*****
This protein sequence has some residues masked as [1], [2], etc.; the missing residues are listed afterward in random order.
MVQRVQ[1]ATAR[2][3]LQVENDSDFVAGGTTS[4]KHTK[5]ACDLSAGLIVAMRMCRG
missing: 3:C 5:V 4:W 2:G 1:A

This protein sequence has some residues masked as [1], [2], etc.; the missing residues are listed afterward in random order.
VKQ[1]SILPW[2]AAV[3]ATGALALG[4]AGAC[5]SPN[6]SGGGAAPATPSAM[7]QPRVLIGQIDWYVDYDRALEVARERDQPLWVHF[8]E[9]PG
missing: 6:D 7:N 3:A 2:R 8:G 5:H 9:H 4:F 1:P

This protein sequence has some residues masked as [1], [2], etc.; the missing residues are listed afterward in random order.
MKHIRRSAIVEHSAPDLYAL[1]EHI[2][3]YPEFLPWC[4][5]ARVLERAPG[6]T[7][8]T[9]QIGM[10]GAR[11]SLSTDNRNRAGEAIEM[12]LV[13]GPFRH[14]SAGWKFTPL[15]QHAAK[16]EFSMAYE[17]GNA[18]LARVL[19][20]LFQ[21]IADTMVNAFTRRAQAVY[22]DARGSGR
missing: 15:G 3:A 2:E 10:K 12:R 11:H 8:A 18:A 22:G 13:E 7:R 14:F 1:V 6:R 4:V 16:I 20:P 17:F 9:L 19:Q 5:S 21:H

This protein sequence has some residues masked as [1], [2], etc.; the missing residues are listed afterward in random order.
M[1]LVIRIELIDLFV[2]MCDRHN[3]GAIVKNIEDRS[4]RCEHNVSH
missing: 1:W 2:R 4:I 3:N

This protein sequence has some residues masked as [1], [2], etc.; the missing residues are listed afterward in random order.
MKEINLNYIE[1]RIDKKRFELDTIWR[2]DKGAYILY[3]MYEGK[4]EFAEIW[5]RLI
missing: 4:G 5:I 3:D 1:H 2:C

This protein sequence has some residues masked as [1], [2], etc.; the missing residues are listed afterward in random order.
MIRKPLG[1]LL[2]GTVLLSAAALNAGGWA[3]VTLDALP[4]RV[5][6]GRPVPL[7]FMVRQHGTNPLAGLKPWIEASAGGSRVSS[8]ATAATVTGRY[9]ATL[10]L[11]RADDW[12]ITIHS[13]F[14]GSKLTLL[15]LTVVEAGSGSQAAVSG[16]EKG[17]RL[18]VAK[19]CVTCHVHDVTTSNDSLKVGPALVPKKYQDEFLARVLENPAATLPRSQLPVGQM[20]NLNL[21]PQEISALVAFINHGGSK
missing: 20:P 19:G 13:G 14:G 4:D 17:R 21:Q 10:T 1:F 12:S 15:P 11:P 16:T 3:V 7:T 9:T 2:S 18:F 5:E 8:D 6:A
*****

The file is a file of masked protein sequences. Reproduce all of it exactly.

This protein sequence has some residues masked as [1], [2], etc.; the missing residues are listed afterward in random order.
MVQRVQ[1]ATAR[2][3]LQVENDSDFVAGGTTS[4]KHTK[5]ACDLSAGLIVAMRMCRG
missing: 3:C 5:V 4:W 2:G 1:A

This protein sequence has some residues masked as [1], [2], etc.; the missing residues are listed afterward in random order.
VKQ[1]SILPW[2]AAV[3]ATGALALG[4]AGAC[5]SPN[6]SGGGAAPATPSAM[7]QPRVLIGQIDWYVDYDRALEVARERDQPLWVHF[8]E[9]PG
missing: 6:D 7:N 3:A 2:R 8:G 5:H 9:H 4:F 1:P

This protein sequence has some residues masked as [1], [2], etc.; the missing residues are listed afterward in random order.
MKHIRRSAIVEHSAPDLYAL[1]EHI[2][3]YPEFLPWC[4][5]ARVLERAPG[6]T[7][8]T[9]QIGM[10]GAR[11]SLSTDNRNRAGEAIEM[12]LV[13]GPFRH[14]SAGWKFTPL[15]QHAAK[16]EFSMAYE[17]GNA[18]LARVL[19][20]LFQ[21]IADTMVNAFTRRAQAVY[22]DARGSGR
missing: 15:G 3:A 2:E 10:K 12:R 11:H 8:A 18:A 22:G 13:E 7:R 14:F 1:V 6:R 4:V 16:I 20:P 17:F 9:L 19:Q 5:S 21:H

This protein sequence has some residues masked as [1], [2], etc.; the missing residues are listed afterward in random order.
M[1]LVIRIELIDLFV[2]MCDRHN[3]GAIVKNIEDRS[4]RCEHNVSH
missing: 1:W 2:R 4:I 3:N

This protein sequence has some residues masked as [1], [2], etc.; the missing residues are listed afterward in random order.
MKEINLNYIE[1]RIDKKRFELDTIWR[2]DKGAYILY[3]MYEGK[4]EFAEIW[5]RLI
missing: 4:G 5:I 3:D 1:H 2:C

This protein sequence has some residues masked as [1], [2], etc.; the missing residues are listed afterward in random order.
MIRKPLG[1]LL[2]GTVLLSAAALNAGGWA[3]VTLDALP[4]RV[5][6]GRPVPL[7]FMVRQHGTNPLAGLKPWIEASAGGSRVSS[8]ATAATVTGRY[9]ATL[10]L[11]RADDW[12]ITIHS[13]F[14]GSKLTLL[15]LTVVEAGSGSQAAVSG[16]EKG[17]RL[18]VAK[19]CVTCHVHDVTTSNDSLKVGPALVPKKYQDEFLARVLENPAATLPRSQLPVGQM[20]NLNL[21]PQEISALVAFINHGGSK
missing: 20:P 19:G 13:G 14:G 4:D 17:R 21:Q 10:T 1:F 12:S 15:P 11:P 16:T 3:V 7:T 9:T 2:S 18:F 5:E 8:D 6:A